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Five thoughts on last night: Trail Blazers 101, Raptors 99

An unfortunate end to an otherwise enjoyable night saw the Raptors drop their first game against a sub.-500 opponent. 

Five thoughts recap: Portland Trail Blazers 101, Toronto Raptors 99, Rondae Hollis-Jefferson Nick Turchiaro-USA TODAY Sports

We didn’t really think the Toronto Raptors were going to finish the entire season without losing to a sub-500 team, did we? Well, maybe we did, but the injury gods and the Portland Trail Blazers had other plans.

A hard-fought game that featured contributions from all over the roster (what’s left of it) saw the Raptors lead for all but 17 seconds of action, but the pure talent in the Blazers’ starting lineup made the difference in the final minutes.

Missing All the Wrong Guys

I, like many others, wondered why the Raptors had both Patrick McCaw and Rondae Hollis-Jefferson on the floor for their final two offensive possessions. When there are less than 30 seconds to go, and you need a score to break a tie or even the score down two, it’s tough to be playing three-on-five. Neither McCaw nor Hollis-Jefferson are a threat to score, so that makes it easier on the defense.

But Nick Nurse doesn’t trust his young guys yet in that situation. Oshae Brissett and Chris Boucher were both having excellent nights, but are they ready for that high-leverage situation? Ditto Matt Thomas and Terence Davis, two excellent floor spacers who are also unproven.

Nurse trusts McCaw, for better or worse, and Rondae has earned some of that trust this year too, despite some ups and downs.

Of course, we’ll see if their two flubs — Hollis-Jefferson driving directly into Hassan Whiteside and McCaw throwing a brutal pass to Lowry that went out of bounds — affect those levels of trust.

Starting the Right Guys...?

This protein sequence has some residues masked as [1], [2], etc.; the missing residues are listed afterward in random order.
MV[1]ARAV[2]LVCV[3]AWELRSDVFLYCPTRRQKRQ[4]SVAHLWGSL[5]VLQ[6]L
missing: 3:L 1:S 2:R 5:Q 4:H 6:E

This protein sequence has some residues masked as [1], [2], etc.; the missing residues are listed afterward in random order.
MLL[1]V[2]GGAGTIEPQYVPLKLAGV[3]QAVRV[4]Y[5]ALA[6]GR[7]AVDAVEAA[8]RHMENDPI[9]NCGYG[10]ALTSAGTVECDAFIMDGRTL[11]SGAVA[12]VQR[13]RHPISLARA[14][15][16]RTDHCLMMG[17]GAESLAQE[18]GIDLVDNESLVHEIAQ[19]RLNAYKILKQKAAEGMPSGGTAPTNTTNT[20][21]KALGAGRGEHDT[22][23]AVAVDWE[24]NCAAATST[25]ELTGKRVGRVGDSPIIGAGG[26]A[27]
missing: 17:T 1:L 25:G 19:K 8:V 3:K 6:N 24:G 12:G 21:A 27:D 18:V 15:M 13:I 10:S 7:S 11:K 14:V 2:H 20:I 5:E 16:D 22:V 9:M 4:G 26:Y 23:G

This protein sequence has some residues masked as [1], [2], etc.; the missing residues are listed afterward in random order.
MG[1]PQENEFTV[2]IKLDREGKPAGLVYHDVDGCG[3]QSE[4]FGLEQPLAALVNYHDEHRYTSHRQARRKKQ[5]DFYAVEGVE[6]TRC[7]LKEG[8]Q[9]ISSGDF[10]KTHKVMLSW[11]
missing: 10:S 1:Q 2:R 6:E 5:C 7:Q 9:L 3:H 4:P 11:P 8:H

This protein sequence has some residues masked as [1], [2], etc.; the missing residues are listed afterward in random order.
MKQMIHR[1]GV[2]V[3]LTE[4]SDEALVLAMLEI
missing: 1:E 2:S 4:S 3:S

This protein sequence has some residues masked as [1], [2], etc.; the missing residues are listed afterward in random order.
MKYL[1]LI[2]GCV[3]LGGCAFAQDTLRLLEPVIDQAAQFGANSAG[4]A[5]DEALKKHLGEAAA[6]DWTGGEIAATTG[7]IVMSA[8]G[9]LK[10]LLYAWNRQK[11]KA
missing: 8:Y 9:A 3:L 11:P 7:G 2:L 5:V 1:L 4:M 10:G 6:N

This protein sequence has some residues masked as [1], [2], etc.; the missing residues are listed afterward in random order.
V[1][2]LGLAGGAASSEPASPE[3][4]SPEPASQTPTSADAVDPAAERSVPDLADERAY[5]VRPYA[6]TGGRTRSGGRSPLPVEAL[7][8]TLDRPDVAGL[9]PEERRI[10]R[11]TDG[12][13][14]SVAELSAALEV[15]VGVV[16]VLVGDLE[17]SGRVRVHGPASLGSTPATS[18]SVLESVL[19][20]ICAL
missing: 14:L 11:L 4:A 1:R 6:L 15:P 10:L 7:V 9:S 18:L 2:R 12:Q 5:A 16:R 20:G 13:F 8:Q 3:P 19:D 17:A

One decision Nick Nurse made that I’m in favor of is starting Hollis-Jefferson at the four. Obviously this decision was made easier by Fred VanVleet’s absence, but I was hoping we’d see RHJ and OG Anunoby start together, with McCaw on the bench, before VanVleet got hurt.

This is not a dump-on-McCaw argument either — I think the best Raptors lineups have OG playing the three, and I would rather they keep him there than shift him down a spot.

As for Rondae, he’s an underrated creator at the four, and his best position is in the dunker’s spot with other creators around him. And McCaw? His best fit is probably the bench energy guy who comes in causes havoc.

Anyway this is all moot with VanVleet out. But I hope Nick keeps OG at the three, and if he wants to experiment, he’d got plenty of guys — RHJ, Brissett, Boucher — who can play the four.

Oh Look, It’s Our Old Friend Hassan

One of my favourite things about the Raptors over the past few years is the seeming joy the team takes in humiliating Hassan Whiteside. Nothing against Whiteside, personally, although I’ve noted in the past that he looks like he hates playing basketball, but he’s got weaknesses as a ball player — and the Raptors have consistently exploited them.

(One of these weaknesses might be that he seems to hate playing basketball. I digress.)

Kyle Lowry in particular just seems to know exactly when and how to attack Whiteside, or get other players in position to take advantage of him. Whiteside’s inability to effectively cover a pick-and-roll, and the gorgeous Lowry-Serge Ibaka PnR chemistry, are a match made in heaven.

The best part is, it’s not just on offense:

Lowry even straight up stole a rebound from Whiteside in the third quarter too. He loves playing Whiteside, and I love to see it.

A Truly “WTF!?” Lineup

What else can you call this lineup the Raptors trotted out with 3:10 to go in the first quarter?

Seeing those five players on the floor together— three of whom just played last night for Raptors 905, don’t forget — was an eye-opener, and an experiment I believed was doomed to failure.

Instead they closed the quarter on an 8-0 run, and did things like this:

The finished their first-half run together at +7, and a brief fourth-quarter run had them at +1 as well.

The mad scientist strikes again!

Attack a Closeout like Serge

If you thought that bizarro world lineup was weird, how about Serge Ibaka channeling Steve Nash with this drive-and-dish?

It was a truly odd first half of basketball, I’m telling you.


I wasn’t sure what to expect from this one, with all the injuries, but I certainly didn’t expect to see the Raptors lose on a Carmelo Anthony game-winner. So, I guess, it was nice to be surprised?

Or not. Let’s erase it and start over again tonight.